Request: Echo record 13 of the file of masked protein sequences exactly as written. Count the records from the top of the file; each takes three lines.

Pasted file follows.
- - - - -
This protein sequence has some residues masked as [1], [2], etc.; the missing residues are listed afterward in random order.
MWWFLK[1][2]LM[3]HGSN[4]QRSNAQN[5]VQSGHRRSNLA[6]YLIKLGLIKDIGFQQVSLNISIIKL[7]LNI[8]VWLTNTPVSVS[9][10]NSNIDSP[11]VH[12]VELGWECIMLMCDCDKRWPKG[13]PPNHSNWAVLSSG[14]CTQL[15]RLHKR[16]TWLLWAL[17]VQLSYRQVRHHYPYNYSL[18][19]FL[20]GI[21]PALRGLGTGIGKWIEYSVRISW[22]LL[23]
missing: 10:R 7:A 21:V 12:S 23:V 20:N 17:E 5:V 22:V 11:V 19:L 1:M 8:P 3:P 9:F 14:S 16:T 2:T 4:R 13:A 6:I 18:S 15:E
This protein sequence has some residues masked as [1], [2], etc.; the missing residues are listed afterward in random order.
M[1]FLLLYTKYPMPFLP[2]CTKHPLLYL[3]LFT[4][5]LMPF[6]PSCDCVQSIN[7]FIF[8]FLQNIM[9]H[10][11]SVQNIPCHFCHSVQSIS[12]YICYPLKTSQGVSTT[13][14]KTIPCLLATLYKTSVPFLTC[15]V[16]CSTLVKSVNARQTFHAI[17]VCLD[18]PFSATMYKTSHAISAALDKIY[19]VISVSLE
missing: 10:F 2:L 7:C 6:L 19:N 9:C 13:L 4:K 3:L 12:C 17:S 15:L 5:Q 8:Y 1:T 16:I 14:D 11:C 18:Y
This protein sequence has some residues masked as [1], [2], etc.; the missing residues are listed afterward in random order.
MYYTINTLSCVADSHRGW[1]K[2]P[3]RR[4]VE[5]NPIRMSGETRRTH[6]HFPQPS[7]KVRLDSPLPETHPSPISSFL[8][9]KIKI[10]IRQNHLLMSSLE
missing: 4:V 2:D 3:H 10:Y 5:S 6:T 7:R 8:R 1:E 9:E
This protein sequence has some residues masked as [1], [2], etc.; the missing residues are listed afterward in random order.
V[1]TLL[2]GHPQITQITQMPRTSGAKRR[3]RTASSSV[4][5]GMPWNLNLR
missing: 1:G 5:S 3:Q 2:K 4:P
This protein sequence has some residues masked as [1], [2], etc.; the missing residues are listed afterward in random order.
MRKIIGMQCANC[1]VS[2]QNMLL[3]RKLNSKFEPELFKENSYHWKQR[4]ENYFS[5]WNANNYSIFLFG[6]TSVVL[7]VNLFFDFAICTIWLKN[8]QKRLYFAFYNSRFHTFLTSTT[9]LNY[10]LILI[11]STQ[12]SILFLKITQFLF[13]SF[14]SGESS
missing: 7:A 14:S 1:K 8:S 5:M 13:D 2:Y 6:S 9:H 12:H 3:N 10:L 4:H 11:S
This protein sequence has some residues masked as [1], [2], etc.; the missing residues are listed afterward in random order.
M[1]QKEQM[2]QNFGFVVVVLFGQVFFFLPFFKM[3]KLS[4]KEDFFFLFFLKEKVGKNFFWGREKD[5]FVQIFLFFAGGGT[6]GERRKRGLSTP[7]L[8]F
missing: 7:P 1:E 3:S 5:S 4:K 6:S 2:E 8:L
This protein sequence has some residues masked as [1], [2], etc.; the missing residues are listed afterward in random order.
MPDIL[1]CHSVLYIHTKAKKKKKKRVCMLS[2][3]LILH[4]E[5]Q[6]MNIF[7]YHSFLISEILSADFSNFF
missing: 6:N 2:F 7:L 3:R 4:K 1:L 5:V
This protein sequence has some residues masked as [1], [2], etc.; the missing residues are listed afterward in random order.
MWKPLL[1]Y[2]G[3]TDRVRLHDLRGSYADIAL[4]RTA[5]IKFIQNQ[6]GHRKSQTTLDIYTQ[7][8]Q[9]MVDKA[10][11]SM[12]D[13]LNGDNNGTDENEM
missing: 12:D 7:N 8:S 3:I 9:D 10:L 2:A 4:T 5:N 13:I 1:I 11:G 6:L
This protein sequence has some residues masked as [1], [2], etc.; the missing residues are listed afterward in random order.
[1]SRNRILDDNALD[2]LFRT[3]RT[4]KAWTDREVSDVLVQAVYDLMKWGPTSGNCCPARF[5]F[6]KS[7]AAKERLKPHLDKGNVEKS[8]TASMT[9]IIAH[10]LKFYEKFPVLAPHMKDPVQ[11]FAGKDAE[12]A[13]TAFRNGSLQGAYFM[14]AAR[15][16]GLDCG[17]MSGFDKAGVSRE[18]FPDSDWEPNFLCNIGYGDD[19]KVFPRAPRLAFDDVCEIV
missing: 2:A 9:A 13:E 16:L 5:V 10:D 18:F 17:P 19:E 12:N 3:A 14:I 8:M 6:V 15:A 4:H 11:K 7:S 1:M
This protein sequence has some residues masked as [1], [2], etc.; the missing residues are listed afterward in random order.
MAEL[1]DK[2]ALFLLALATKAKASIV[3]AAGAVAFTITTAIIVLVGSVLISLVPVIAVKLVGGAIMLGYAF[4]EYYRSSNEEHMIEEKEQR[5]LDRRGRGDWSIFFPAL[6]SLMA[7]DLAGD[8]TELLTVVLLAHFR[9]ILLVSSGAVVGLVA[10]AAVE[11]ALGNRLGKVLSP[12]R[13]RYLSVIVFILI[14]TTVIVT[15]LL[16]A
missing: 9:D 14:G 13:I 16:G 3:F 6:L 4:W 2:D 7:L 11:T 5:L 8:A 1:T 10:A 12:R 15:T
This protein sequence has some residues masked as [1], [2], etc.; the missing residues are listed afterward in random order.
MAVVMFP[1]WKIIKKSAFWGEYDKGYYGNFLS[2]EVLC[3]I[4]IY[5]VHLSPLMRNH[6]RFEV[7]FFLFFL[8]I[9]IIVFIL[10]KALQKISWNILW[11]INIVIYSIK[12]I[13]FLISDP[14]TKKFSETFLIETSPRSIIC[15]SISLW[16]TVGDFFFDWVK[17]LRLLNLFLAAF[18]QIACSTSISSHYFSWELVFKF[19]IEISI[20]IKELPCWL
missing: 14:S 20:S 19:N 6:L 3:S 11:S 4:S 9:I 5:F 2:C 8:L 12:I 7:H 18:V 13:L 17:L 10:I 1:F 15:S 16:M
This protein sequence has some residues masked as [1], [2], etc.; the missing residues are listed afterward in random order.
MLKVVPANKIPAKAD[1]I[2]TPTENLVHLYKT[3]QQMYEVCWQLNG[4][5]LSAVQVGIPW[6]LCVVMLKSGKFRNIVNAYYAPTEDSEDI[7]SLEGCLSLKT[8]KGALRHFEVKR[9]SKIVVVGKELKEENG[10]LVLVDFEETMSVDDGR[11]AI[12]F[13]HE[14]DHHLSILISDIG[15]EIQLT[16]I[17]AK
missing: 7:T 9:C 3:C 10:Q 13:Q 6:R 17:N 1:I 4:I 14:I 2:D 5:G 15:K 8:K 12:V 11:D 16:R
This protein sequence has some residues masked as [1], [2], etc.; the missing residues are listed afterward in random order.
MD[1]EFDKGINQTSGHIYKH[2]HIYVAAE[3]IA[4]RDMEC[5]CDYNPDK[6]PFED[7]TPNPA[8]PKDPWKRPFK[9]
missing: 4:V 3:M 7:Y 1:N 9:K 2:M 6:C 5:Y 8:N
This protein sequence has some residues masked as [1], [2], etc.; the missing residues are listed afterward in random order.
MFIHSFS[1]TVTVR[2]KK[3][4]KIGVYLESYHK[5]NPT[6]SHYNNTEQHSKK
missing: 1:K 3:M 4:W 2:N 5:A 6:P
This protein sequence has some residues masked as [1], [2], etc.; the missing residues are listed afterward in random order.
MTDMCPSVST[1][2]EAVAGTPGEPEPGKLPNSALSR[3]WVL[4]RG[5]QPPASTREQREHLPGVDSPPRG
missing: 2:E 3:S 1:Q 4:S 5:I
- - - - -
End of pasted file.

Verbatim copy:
This protein sequence has some residues masked as [1], [2], etc.; the missing residues are listed afterward in random order.
MD[1]EFDKGINQTSGHIYKH[2]HIYVAAE[3]IA[4]RDMEC[5]CDYNPDK[6]PFED[7]TPNPA[8]PKDPWKRPFK[9]
missing: 4:V 3:M 7:Y 1:N 9:K 2:M 6:C 5:Y 8:N